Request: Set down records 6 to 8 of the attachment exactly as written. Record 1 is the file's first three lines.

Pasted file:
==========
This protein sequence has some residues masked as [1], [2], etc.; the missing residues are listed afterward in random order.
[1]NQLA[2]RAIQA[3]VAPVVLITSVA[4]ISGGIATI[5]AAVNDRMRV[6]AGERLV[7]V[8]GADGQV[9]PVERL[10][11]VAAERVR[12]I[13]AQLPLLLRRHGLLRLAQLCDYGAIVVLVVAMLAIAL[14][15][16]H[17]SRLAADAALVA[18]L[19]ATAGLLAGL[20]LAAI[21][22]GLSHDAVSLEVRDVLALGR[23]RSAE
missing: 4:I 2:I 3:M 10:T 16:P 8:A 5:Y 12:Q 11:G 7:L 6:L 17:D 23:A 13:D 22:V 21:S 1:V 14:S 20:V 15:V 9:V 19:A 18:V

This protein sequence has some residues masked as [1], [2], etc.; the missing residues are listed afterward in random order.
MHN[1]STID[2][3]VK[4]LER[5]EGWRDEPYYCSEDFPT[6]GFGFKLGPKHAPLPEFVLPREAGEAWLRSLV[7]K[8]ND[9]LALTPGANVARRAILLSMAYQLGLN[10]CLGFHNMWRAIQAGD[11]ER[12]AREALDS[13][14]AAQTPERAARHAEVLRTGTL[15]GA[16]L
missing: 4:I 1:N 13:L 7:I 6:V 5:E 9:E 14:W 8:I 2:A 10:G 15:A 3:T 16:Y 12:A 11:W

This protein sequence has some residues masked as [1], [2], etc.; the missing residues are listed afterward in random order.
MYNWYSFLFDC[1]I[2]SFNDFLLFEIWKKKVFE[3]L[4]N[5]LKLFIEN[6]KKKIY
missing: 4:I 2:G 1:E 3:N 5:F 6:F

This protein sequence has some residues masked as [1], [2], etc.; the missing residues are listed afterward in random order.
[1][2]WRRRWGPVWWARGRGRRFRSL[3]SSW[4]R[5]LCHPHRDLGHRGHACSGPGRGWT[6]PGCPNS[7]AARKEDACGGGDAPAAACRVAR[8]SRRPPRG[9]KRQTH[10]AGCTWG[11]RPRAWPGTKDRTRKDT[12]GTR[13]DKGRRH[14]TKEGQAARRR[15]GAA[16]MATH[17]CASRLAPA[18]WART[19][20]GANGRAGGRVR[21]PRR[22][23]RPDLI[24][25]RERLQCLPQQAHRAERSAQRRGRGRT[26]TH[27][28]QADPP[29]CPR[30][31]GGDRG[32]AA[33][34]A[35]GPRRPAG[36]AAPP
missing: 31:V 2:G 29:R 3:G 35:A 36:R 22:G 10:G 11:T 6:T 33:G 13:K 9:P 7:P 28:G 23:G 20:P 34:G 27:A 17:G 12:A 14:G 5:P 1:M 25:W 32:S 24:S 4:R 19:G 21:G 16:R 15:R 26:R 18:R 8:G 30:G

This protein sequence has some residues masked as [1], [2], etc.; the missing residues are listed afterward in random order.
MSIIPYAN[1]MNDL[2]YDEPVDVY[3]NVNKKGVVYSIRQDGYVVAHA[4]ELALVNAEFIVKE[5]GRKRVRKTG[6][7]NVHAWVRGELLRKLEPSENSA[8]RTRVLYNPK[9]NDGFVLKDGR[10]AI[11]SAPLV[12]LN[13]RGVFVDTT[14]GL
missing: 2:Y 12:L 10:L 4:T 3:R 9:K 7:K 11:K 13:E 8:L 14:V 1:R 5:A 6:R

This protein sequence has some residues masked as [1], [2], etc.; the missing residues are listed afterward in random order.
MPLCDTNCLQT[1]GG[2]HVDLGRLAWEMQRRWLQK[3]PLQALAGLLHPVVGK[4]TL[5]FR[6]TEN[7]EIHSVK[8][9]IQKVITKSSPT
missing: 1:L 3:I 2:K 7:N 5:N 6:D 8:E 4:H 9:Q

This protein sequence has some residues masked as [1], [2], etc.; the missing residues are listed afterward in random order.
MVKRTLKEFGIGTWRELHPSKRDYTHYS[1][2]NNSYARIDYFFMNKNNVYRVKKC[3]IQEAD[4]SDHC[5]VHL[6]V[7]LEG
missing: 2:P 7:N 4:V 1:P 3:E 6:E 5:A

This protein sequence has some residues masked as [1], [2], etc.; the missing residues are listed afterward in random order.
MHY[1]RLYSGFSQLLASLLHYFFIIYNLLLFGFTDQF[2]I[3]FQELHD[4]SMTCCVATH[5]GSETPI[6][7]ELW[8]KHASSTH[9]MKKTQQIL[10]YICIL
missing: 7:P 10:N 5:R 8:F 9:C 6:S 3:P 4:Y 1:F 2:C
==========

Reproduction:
This protein sequence has some residues masked as [1], [2], etc.; the missing residues are listed afterward in random order.
MPLCDTNCLQT[1]GG[2]HVDLGRLAWEMQRRWLQK[3]PLQALAGLLHPVVGK[4]TL[5]FR[6]TEN[7]EIHSVK[8][9]IQKVITKSSPT
missing: 1:L 3:I 2:K 7:N 5:N 6:D 8:E 4:H 9:Q

This protein sequence has some residues masked as [1], [2], etc.; the missing residues are listed afterward in random order.
MVKRTLKEFGIGTWRELHPSKRDYTHYS[1][2]NNSYARIDYFFMNKNNVYRVKKC[3]IQEAD[4]SDHC[5]VHL[6]V[7]LEG
missing: 2:P 7:N 4:V 1:P 3:E 6:E 5:A

This protein sequence has some residues masked as [1], [2], etc.; the missing residues are listed afterward in random order.
MHY[1]RLYSGFSQLLASLLHYFFIIYNLLLFGFTDQF[2]I[3]FQELHD[4]SMTCCVATH[5]GSETPI[6][7]ELW[8]KHASSTH[9]MKKTQQIL[10]YICIL
missing: 7:P 10:N 5:R 8:F 9:C 6:S 3:P 4:Y 1:F 2:C